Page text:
War as a Commitment Problem

  title={War as a Commitment Problem},
  author={Robert Powell},
  journal={International Organization},
  pages={169 - 203}
  • R. Powell
  • Published 9 December 2004
  • Political Science
  • International Organization
Although formal work on war generally sees war as a kind of bargaining breakdown resulting from asymmetric information, bargaining indivisibilities, or commitment problems, most analyses have focused on informational issues. But informational explanations and the models underlying them have at least two major limitations: they often provide a poor account of prolonged conflict, and they give an odd reading of the history of some cases. This article describes these limitations and argues that… 
Chapter ??? Commitment Problems and Shifting Power as a Cause of Conflict
Commitment Problems and Shifting Power as a Cause of Conflict Robert Powell Decades ahead of his time, Thomas Schelling emphasized that “most conflict situations are essentially bargaining
Two Cheers for Bargaining Theory: Assessing Rationalist Explanations of the Iraq War
The Iraq War has received little sustained analysis from scholars of international relations. I assess the rationalist approach to waror, simply, bargaining theoryas one possible explanation of the
Bargaining and war: A review of some formal models
Would perfectly rational agents always negotiate peaceful outcomes at the bargaining table, or would they sometimes fight costly wars? The Coase theorem suggests that when rational agents negotiate
Bargaining Theory, Civil War Outcomes, and War Recurrence: Assessing the Results of Empirical Tests of the Theory
Once ended, a significant number of civil wars recur. One influential empirical interna­ tional relations theory on which scholars have drawn in an effort to provide an explana­ tion for this
Bargaining over power: when do shifts in power lead to war?
Students of international relations have long argued that large and rapid shifts in relative power can lead to war. But then why does the rising state not alleviate the concerns of the declining one
Optimism and commitment: an elementary theory of bargaining and war
We propose an elementary theory of wars fought by fully rational contenders that features three of the main rationalist explanations for armed conflicts: uncertainty, commitment, and indivisibility.
A Theory of Brinkmanship, Conflicts, and Commitments
Many conflicts and negotiations can be viewed as dynamic games in which parties have no commitment power. In our model, a potential aggressor demands concessions from a weaker party by threatening
Credibility and Crisis Bargaining
Although scholars of international security share a skepticism for the extent to which agreements can be externally inforced, much of the extant game-theoretic work involves strong forms of
War as a Redistributive Problem
War is commonly conceived of as the result of a bargaining process between states. However, war also has redistributive consequences within a state: certain groups face disproportionate costs (e.g.
The Armed Peace: A Punctuated Equilibrium Theory of War
According to a leading rationalist explanation, war can break out when a large rapid shift of power renders unbelievable a rising state's promise to compensate its declin- ing opponent, causing the


▪ Abstract International relations theory has long seen the origins, conduct, and termination of war as a bargaining process. Recent formal work on these issues draws very heavily on Rubinstein's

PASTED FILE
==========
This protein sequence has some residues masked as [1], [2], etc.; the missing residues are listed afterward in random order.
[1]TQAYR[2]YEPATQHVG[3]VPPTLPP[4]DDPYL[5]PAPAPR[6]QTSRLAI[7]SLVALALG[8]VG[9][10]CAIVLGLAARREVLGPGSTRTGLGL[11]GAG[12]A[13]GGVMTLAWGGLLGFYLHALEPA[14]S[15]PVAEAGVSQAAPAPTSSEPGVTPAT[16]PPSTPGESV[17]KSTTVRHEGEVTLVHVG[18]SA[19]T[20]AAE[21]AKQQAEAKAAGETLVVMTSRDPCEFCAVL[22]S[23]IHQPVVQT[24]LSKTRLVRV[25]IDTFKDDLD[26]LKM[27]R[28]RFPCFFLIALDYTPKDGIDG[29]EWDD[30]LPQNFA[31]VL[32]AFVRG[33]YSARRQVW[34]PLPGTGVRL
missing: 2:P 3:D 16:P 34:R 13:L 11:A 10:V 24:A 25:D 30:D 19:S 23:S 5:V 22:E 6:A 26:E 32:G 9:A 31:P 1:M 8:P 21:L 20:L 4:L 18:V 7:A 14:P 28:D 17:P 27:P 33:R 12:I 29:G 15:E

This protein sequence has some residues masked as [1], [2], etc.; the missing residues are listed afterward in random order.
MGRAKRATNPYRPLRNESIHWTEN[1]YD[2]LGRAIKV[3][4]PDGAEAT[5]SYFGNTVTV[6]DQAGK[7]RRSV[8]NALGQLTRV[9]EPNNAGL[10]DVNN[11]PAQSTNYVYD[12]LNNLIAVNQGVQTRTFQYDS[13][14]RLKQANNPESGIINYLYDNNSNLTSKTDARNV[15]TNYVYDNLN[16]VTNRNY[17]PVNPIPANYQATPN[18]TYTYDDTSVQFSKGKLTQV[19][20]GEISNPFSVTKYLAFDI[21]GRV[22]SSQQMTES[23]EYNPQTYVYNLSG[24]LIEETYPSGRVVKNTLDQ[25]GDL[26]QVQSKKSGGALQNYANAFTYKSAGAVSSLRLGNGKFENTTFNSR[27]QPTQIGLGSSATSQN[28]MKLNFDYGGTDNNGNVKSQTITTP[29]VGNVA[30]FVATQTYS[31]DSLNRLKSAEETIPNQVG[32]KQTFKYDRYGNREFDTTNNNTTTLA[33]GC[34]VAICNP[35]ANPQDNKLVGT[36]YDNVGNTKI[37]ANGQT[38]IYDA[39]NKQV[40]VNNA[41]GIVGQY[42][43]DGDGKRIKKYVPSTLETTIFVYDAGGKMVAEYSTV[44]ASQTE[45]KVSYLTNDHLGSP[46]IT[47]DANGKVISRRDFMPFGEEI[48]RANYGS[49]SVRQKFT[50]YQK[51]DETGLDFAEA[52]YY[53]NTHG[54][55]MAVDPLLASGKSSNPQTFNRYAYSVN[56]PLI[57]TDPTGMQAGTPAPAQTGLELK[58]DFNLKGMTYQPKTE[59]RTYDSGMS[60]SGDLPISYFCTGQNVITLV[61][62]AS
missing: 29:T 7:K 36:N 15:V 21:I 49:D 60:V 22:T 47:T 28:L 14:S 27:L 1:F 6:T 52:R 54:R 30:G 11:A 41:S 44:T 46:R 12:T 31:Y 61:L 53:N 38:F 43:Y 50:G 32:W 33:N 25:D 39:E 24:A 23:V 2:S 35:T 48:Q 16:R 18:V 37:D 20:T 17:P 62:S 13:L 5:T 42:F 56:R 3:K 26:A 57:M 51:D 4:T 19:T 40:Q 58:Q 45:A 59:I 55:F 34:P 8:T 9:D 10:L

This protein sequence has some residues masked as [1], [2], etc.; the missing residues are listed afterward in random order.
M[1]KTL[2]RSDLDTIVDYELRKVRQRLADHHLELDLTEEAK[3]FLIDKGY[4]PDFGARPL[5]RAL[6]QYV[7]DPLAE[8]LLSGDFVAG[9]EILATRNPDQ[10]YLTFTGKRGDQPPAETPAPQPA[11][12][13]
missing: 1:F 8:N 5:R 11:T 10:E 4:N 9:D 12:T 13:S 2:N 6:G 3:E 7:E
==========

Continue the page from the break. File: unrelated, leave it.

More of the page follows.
The Power to Hurt: Costly Conflict with Completely Informed States
Because war is costly and risky, states have incentives to negotiate and avoid conflict. The common rationalist explanation is that war results from private information and incentives to misrepresent
Bargaining and Learning While Fighting
Much of the existing formal work on war models the decision to go to war as a game-ending, costly lottery. This article relaxes this assumption by treating war as a costly process during which the
Military Coercion in Interstate Crises and the Price of Peace
Military mobilization has a dual role in crisis bargaining: it simultaneously sinks costs (because it must be paid for regardless of the outcome), and ties hands (because it increases the probability
The Principle of Convergence in Wartime Negotiations
If war results from disagreement about relative strength, then it ends when opponents learn enough about each other. Learning occurs when information is revealed by strategically manipulable
The Inefficient Use of Power: Costly Conflict with Complete Information
  • R. Powell
  • Economics
    American Political Science Review
  • 2004
Recent work across a wide range of issues in political economy as well as in American, comparative, and international politics tries to explain the inefficient use of power—revolutions, civil wars,
Bargaining in the Shadow of Power
Abstract Often a bargainer can use some form of power—legal, military, or political—to impose a settlement. How does the “outside” option of being able to impose a settlement, albeit at some cost,
Why Do Some Civil Wars Last So Much Longer than Others?
Five factors are shown to be strongly related to civil war duration. Civil wars emerging from coups or revolutions tend to be short. Civil wars in Eastern Europe and the former Soviet Union have also
Deterring Intervention: The Stakes of War and Third-Party Involvement
Why does a third party become involved in an ongoing dispute? One important reason for involvement is often the third party's perception that the attacking country poses a significant threat to the
Bargaining and War
Kenneth Waltz’s “third image” of the causes of war (1959), which was the foundation for what came to be known as “structural Realism” or “Neorealism,” was inspired, as we have seen, by Jean-Jacques